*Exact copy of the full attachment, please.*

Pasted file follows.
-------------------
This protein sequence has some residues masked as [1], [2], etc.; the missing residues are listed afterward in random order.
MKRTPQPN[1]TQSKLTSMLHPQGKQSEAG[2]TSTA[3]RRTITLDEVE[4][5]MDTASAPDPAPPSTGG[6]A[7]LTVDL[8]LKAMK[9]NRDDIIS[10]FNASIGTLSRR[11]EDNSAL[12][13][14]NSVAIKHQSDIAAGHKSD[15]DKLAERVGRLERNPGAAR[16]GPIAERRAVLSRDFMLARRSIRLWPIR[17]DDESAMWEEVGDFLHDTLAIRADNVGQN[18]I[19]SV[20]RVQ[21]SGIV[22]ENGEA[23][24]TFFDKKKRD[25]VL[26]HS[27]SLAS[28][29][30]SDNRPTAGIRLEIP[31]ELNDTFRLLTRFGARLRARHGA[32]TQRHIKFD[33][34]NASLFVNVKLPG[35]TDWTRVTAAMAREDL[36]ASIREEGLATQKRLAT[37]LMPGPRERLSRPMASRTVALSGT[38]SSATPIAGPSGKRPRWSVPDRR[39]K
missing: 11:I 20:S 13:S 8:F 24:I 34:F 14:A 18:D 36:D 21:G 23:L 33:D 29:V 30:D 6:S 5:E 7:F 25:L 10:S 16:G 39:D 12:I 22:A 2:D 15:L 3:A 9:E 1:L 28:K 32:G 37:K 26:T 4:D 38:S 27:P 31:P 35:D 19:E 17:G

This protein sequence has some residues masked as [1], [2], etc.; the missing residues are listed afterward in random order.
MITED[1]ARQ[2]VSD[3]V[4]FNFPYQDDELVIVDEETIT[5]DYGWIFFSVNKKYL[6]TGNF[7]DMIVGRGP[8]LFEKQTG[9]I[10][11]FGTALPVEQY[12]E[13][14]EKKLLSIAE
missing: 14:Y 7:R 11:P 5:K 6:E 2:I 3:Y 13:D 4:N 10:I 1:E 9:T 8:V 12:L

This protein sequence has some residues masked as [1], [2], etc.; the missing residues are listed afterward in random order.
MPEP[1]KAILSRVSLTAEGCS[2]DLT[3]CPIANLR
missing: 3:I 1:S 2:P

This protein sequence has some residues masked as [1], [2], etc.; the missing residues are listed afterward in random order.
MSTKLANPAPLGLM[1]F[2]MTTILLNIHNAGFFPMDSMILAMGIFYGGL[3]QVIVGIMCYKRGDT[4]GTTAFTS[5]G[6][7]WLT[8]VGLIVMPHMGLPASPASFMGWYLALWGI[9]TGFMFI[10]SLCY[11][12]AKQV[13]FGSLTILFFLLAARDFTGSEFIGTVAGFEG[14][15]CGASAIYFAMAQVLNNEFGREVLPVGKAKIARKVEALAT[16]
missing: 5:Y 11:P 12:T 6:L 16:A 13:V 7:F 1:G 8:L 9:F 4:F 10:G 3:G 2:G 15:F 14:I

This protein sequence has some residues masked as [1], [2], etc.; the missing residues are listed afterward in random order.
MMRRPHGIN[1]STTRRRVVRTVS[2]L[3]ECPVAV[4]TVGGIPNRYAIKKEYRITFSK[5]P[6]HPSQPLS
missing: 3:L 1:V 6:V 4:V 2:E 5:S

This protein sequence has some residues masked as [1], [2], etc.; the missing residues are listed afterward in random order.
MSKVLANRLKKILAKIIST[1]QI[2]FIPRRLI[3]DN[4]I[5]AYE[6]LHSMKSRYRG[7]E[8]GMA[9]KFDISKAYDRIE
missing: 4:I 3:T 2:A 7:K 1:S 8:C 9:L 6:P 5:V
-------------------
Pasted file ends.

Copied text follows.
This protein sequence has some residues masked as [1], [2], etc.; the missing residues are listed afterward in random order.
MKRTPQPN[1]TQSKLTSMLHPQGKQSEAG[2]TSTA[3]RRTITLDEVE[4][5]MDTASAPDPAPPSTGG[6]A[7]LTVDL[8]LKAMK[9]NRDDIIS[10]FNASIGTLSRR[11]EDNSAL[12][13][14]NSVAIKHQSDIAAGHKSD[15]DKLAERVGRLERNPGAAR[16]GPIAERRAVLSRDFMLARRSIRLWPIR[17]DDESAMWEEVGDFLHDTLAIRADNVGQN[18]I[19]SV[20]RVQ[21]SGIV[22]ENGEA[23][24]TFFDKKKRD[25]VL[26]HS[27]SLAS[28][29][30]SDNRPTAGIRLEIP[31]ELNDTFRLLTRFGARLRARHGA[32]TQRHIKFD[33][34]NASLFVNVKLPG[35]TDWTRVTAAMAREDL[36]ASIREEGLATQKRLAT[37]LMPGPRERLSRPMASRTVALSGT[38]SSATPIAGPSGKRPRWSVPDRR[39]K
missing: 11:I 20:S 13:S 8:F 24:I 34:F 14:A 18:D 36:D 21:G 23:L 33:D 29:V 30:D 6:S 5:E 7:F 25:L 10:S 16:G 39:D 12:I 22:A 2:D 15:L 3:A 9:E 1:L 28:K 32:G 37:K 26:T 4:D 38:S 27:P 31:P 35:D 19:E 17:G

This protein sequence has some residues masked as [1], [2], etc.; the missing residues are listed afterward in random order.
MITED[1]ARQ[2]VSD[3]V[4]FNFPYQDDELVIVDEETIT[5]DYGWIFFSVNKKYL[6]TGNF[7]DMIVGRGP[8]LFEKQTG[9]I[10][11]FGTALPVEQY[12]E[13][14]EKKLLSIAE
missing: 14:Y 7:R 11:P 5:K 6:E 2:I 3:Y 13:D 4:N 10:I 1:E 9:T 8:V 12:L

This protein sequence has some residues masked as [1], [2], etc.; the missing residues are listed afterward in random order.
MPEP[1]KAILSRVSLTAEGCS[2]DLT[3]CPIANLR
missing: 3:I 1:S 2:P

This protein sequence has some residues masked as [1], [2], etc.; the missing residues are listed afterward in random order.
MSTKLANPAPLGLM[1]F[2]MTTILLNIHNAGFFPMDSMILAMGIFYGGL[3]QVIVGIMCYKRGDT[4]GTTAFTS[5]G[6][7]WLT[8]VGLIVMPHMGLPASPASFMGWYLALWGI[9]TGFMFI[10]SLCY[11][12]AKQV[13]FGSLTILFFLLAARDFTGSEFIGTVAGFEG[14][15]CGASAIYFAMAQVLNNEFGREVLPVGKAKIARKVEALAT[16]
missing: 5:Y 11:P 12:T 6:L 16:A 13:V 7:F 1:G 8:L 9:F 4:F 10:G 3:G 2:G 15:F 14:I

This protein sequence has some residues masked as [1], [2], etc.; the missing residues are listed afterward in random order.
MMRRPHGIN[1]STTRRRVVRTVS[2]L[3]ECPVAV[4]TVGGIPNRYAIKKEYRITFSK[5]P[6]HPSQPLS
missing: 3:L 1:V 6:V 4:V 2:E 5:S

This protein sequence has some residues masked as [1], [2], etc.; the missing residues are listed afterward in random order.
MSKVLANRLKKILAKIIST[1]QI[2]FIPRRLI[3]DN[4]I[5]AYE[6]LHSMKSRYRG[7]E[8]GMA[9]KFDISKAYDRIE
missing: 4:I 3:T 2:A 7:K 1:S 8:C 9:L 6:P 5:V